What went wrong? Taking a closer look at the words and actions of both teams can provide some important clues regarding the importance of underlying values in this, and similar multicultural business meetings.
According to Dr Asma Abdullah, a Kuala Lumpur-based cultural expert, this type of situation is quite common when Anglo Saxon managers–who tend to be egalitarian, time-conscious and direct–work with Malays, who are hierarchy-driven, indirect, and not so time-bound.
Confusing actions and interactions between different cultures can often be blamed on a divergence in values. In this case the importance of consensus seeking, group affiliation, face-saving, and paternalism to the Malaysians versus the Australian tendency to value forthrightness, practicality, egalitarianism, and informality was a major cause of friction.
According to Dr Abdullah, Malaysians share a strong sense of belonging, gotong royong or cooperation, and a spirit of collectivism that requires one to seek the views of colleagues before making significant decisions. So, in the case above, Ibrahim was unwilling to make a significant decision until her senior colleague was satisfied with the recommendation.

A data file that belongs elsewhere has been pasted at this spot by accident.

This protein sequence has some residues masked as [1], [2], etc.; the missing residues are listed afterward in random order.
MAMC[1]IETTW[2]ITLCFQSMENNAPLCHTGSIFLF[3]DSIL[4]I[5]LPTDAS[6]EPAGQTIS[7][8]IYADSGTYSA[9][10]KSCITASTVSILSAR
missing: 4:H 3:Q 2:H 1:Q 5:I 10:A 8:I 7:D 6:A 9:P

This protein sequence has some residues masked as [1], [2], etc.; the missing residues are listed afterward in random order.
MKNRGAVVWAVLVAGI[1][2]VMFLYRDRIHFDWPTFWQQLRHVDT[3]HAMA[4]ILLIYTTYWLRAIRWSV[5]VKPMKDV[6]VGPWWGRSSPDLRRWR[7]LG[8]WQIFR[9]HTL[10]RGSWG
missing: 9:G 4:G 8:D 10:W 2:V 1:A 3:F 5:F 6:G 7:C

Group affiliation is another key value in Malaysian culture. Malaysians typically are involved in a system of relationships with colleagues and associates that contribute to a spirit of togetherness, founded on unwritten rules of trust and understanding. These relationships tend to take precedence over contractual obligations or a task. More often this value stems from common interests and backgrounds based on family affiliation and ethnicity. In this case, Ibrahim needs what she feels is sufficient time with the outsiders, including numerous meetings during business hours and after hours, to establish trust.
A strong sense of social sensitivity and shame encourages Malaysians to consider the feelings and reputation of other parties during an interaction, particularly if the others share one’s racial heritage. Face-saving is intended to prevent damage to relationships and preserve the reputation of the other party. So, in the case above, Ibrahim reacted negatively to confrontation and what she viewed as overly casual or forward forms of address, such as using first names and dropping titles.